Am I am right in thinking you began your scoring career with CARTOON SUSHI which was a TV project from 1997, how did you become involved with this particular project?
I began my career scoring an independent feature film shot on super 8 in 1986 called THE CHIMING HOUR, directed by Scott Storm. I followed that up with a second feature called WHISPER FROM THE MOUNTAIN, which starred Bryan Singer. During the 80’s I scored many student films for Bryan and other friends. One of these was a claymation short called “Smile” by Scott Storm, which ended up being broadcast as part of CARTOON SUSHI.
You did one more TV project in 1997, which was entitled FINAL DECISION, when scoring a TV series as opposed to a feature film what would you identify as the main differences between the two?
FINAL DECISION was a feature film, about 90 minutes long. I don’t know if it was somehow repurposed as a TV show. In any case, I don’t think there is a fundamental difference between the art of scoring shorts vs. features vs. TV. The big differences are in the budget and other resources available, live orchestra vs. samples for example.
You have also worked on a number of shorts, do you think it is probably more difficult working on a movie that is quite short induration, by this I mean is it harder to develop the themes or principal cues in a short period of time.
In my experience, film music works best when the themes are instantly memorable and recognizable. That doesn’t change between a feature and a short.
THE WAY OF THE GUN was a movie you scored in 2002, which is one of my favourite action scores, the music I think aided the movie a great deal, were you given any specific instructions by the director on how the music should sound or where indeed it should be placed?
The liner notes I wrote for the CD in 2000 detail this better than my own memory can recall now, but as I remember it, Christopher McQuarrie outlined things he didn’t want in the score, and one by one, I violated all these preconceptions to come up with the final score. The spotting of music evolved over the post-production process. I remember Mc Q didn’t want a lot of score and the execs at Artisan wanted it wall-to-wall.
What size orchestra did you use for THE WAY OF THE GUN?
It was about 45 players supplemented with some samples, piano, additional harps, additional timpani, etc. Clarinet, Bass Clarinet, Bassoon, Contrabassoon, French Horns, Trombones, Tuba, Harp, percussionist and strings.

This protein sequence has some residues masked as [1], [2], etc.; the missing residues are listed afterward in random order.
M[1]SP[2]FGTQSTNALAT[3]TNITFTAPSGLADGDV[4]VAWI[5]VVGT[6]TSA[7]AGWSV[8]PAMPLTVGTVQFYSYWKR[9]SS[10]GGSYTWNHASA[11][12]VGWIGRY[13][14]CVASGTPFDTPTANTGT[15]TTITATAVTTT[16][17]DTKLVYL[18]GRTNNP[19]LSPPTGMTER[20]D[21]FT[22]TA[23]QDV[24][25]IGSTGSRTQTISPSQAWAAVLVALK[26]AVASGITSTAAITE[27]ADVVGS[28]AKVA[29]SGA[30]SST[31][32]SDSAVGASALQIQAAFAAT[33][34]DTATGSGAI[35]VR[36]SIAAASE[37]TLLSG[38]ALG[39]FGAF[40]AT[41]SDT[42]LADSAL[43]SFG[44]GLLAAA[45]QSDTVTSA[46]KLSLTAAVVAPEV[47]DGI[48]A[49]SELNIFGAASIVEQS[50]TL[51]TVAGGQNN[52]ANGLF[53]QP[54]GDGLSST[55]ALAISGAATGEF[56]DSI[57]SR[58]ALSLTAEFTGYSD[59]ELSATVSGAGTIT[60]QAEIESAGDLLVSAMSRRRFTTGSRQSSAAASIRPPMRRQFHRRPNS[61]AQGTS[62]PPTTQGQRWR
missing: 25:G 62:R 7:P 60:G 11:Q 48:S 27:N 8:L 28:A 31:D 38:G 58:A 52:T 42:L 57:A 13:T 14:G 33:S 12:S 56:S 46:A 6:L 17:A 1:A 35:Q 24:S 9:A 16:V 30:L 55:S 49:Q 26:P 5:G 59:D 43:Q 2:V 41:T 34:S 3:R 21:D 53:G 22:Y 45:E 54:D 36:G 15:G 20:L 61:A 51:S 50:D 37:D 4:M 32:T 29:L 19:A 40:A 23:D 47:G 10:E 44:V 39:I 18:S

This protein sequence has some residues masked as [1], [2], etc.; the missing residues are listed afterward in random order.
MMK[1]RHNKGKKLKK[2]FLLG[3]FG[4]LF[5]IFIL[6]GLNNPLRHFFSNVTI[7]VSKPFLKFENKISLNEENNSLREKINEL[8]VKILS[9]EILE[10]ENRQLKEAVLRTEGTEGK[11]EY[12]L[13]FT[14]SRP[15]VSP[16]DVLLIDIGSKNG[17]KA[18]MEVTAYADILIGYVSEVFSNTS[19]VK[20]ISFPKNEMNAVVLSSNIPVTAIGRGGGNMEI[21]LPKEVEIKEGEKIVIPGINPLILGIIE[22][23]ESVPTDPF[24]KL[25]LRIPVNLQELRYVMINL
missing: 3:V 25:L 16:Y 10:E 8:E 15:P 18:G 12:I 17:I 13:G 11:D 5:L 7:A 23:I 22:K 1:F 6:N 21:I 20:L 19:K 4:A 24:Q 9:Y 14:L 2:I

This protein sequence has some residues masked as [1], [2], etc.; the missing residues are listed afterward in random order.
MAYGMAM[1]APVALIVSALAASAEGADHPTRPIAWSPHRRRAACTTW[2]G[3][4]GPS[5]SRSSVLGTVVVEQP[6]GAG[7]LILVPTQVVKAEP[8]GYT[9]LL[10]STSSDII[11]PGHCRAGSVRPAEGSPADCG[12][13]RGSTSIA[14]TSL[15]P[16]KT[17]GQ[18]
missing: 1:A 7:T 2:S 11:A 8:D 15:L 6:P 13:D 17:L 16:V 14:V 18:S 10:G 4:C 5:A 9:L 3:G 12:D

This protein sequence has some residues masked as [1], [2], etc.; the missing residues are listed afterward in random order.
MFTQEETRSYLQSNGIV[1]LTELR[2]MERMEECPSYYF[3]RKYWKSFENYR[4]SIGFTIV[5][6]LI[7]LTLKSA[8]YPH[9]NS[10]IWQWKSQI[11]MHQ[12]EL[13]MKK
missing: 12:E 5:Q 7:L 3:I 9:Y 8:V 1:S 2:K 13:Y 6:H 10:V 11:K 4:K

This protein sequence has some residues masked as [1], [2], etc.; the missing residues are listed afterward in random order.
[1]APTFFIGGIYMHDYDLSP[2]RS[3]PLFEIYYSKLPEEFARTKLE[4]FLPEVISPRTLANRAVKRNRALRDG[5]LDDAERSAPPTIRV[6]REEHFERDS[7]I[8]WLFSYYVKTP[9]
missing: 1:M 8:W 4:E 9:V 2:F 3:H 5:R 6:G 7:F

What musical education did you receive and were any of your family musically inclined?
I attended Berklee College of Music in Boston, MA, where I graduated Summa Cum Laude with a degree in Film Scoring. My whole family is musically inclined to some degree. My dad and my uncle were hobbyist songwriters and record-makers, so I grew up in a creative environment and access to musical equipment like synthesizers, sequencers, and four-track recorders.
Was music something that you were always attracted to and were you also always focused upon writing music for film?
I was always into music, from a very young age, even film music. The first two albums I bought when I was a kid were MAGICAL MYSTERY TOUR and the soundtrack to SUPERMAN THE MOVIE. I didn’t really focus on pursuing film composing as a career until I discovered the film music program at Berklee.
According to a certain website that lists your credits, you are working on the up and coming MISSION IMPOSSIBLE, MI 6. As a producer is Tom Cruise involved in any way when it comes to the style of the score or the spotting process?
I have no idea if I’m working on the next MISSION IMPOSSIBLE or not. No one has said anything to me about it. I can say however, that on MI5, Tom Cruise was very involved in setting the tone of the final score, and also contributed actively to the spotting process.
What would you say is the purpose of music in a movie?